Check for a stamp Lots of items made of genuine gold will sport a stamp on the inner portion of the band in the case of a ring or bracelet, or on the back of the pendant in a necklace. These numbers indicate the carat quality of the piece. If you see the number “416,” you're holding a ten carat piece. “585” indicates a 14 carat piece of jewelry, while “750” is 18 carats.
Look for the tell tale signs of gold plating and filling Gold jewelry pieces that have been constructed with gold filling or plating can be just as beautiful as the real deal- but how to tell the difference? Often these items will showcase a stamp similar to the kind mentioned above, but in this case, you'll see a fraction that tells the purchaser the ratio of gold to other metals. For example, you may see a stamp that reads “1/20 14K,” which means that about five percent of the piece is 14 carat gold. Other indicators include stamps such as “GP” for gold plated or “HGE” for heavy gold electroplate.
Test with a jewelry cleaning cloth or magnet Vintage pieces of gold may be lacking the markings that often indicate its quality. In this case, you can simply apply a jewelry cleaning cloth and see if some of the coloring comes off indicating a fake. Don't have a jewelry cleaning cloth handy? Grab a magnet. Real gold won't be attracted to it.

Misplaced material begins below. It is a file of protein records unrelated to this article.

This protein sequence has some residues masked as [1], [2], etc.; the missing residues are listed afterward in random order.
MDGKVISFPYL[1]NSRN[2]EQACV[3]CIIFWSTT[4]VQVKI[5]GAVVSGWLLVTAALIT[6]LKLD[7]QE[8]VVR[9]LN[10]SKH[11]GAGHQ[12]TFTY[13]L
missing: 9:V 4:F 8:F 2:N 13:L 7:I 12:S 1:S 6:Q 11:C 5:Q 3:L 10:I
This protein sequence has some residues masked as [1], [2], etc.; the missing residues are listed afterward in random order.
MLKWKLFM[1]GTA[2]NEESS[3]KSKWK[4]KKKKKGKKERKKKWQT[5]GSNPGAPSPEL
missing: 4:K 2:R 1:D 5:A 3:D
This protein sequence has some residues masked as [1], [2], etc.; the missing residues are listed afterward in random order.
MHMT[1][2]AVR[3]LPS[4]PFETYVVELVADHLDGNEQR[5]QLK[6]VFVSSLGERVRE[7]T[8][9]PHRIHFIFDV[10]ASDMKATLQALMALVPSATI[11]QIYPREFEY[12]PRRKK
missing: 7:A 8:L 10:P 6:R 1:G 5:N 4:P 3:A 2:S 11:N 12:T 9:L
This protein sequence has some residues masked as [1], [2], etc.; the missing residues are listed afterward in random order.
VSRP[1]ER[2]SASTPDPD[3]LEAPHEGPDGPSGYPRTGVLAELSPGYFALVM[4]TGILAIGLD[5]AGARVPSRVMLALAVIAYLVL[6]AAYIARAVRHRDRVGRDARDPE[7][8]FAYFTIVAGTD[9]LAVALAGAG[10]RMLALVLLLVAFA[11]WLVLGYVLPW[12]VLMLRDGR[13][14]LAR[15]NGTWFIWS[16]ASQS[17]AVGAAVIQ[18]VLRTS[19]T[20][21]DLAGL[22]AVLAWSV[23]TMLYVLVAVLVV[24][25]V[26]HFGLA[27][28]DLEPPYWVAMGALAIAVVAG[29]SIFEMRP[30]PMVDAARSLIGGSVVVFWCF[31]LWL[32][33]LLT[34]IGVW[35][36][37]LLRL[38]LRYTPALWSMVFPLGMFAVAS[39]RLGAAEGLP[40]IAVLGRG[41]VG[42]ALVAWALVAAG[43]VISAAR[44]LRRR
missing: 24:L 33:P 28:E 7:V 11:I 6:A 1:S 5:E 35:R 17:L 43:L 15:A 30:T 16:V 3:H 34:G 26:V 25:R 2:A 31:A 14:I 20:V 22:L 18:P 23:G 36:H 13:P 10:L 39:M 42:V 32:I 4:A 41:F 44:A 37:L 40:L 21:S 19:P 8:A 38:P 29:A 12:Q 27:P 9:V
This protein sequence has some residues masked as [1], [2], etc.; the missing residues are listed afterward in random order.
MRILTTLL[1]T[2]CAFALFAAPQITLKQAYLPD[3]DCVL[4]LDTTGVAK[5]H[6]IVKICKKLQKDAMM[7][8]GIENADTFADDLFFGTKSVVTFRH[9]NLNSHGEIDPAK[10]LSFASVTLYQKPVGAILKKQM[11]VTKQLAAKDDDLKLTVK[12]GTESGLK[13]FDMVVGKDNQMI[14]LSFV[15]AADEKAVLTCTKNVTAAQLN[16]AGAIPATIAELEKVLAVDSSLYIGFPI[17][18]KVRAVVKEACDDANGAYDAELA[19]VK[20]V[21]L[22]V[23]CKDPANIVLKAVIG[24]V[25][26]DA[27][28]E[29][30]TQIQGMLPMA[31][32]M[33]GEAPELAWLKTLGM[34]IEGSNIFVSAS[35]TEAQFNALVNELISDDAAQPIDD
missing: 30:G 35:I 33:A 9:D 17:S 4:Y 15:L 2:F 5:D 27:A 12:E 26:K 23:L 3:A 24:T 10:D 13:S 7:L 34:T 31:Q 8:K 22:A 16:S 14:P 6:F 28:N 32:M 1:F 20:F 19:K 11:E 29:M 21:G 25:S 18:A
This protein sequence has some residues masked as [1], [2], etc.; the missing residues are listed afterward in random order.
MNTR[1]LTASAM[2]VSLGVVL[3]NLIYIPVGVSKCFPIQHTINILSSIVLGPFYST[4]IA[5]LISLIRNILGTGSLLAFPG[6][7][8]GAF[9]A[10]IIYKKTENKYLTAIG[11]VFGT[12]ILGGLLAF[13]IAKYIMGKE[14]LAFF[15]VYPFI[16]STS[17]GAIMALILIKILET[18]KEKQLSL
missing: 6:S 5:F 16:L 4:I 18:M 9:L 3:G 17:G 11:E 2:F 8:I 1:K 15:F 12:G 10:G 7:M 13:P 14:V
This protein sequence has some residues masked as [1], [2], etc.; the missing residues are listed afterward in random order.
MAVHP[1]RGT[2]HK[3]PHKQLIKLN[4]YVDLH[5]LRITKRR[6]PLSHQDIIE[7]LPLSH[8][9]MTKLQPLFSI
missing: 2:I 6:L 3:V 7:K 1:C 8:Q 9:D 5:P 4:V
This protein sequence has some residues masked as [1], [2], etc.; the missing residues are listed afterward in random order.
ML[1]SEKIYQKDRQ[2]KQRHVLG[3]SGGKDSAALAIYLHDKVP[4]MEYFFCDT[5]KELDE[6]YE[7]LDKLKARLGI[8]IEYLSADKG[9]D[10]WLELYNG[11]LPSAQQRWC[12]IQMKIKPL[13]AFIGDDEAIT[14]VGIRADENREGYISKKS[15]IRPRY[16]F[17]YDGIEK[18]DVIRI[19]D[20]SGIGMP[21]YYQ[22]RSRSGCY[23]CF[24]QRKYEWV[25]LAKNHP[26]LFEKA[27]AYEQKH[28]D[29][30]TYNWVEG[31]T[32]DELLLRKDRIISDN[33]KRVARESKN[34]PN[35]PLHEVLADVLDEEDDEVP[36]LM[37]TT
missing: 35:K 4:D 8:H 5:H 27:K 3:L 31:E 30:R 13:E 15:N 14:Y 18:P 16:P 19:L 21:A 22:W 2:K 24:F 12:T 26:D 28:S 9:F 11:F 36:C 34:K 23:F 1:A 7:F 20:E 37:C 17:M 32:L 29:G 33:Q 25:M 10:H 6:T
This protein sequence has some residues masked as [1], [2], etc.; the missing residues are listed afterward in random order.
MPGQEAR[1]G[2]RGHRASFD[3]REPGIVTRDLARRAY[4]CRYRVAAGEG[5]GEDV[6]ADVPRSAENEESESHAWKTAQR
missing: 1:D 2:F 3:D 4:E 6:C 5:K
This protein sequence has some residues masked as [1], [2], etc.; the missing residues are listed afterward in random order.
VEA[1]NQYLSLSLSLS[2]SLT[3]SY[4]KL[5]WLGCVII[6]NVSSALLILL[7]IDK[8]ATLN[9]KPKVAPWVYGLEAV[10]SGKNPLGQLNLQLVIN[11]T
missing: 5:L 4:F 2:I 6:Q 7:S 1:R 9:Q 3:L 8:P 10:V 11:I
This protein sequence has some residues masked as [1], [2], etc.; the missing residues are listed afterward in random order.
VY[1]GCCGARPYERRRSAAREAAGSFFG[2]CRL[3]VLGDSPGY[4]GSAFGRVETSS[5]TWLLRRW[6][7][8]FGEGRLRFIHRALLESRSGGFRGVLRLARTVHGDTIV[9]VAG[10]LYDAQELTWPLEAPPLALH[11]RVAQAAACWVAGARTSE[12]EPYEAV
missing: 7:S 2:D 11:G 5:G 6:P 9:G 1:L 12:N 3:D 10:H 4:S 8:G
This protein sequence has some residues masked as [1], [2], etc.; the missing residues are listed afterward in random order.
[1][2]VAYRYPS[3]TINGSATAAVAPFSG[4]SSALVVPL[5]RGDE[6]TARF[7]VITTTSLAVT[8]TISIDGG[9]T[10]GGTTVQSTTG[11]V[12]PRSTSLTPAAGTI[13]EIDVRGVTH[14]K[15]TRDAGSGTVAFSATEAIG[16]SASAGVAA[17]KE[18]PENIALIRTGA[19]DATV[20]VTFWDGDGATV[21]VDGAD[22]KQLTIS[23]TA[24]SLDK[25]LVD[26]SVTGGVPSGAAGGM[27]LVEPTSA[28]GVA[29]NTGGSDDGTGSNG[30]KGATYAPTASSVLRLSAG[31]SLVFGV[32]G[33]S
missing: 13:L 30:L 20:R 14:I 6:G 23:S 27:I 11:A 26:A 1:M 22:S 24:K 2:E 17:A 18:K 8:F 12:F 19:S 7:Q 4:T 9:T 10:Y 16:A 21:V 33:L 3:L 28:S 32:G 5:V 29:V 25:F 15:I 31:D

No matter the treasure you're searching for, the wealth of items circulating through New Mexico's Goodwill locations means that you're bound to find something priceless - from vintage clothing to genuine gold. Getting lost in the aisles of your neighborhood thrift store isn't just a good time, but the opportunity to find real value for a small amount of dough. Happy shopping!
About The Author
Maggie Grimason is a blog writer living in Albuquerque, NM. She grew up in a family of social servants and teachers in northern Indiana and finds that blogging for Goodwill Industries of New Mexico satisfies creative energies as well as her commitment to ethical living and community service.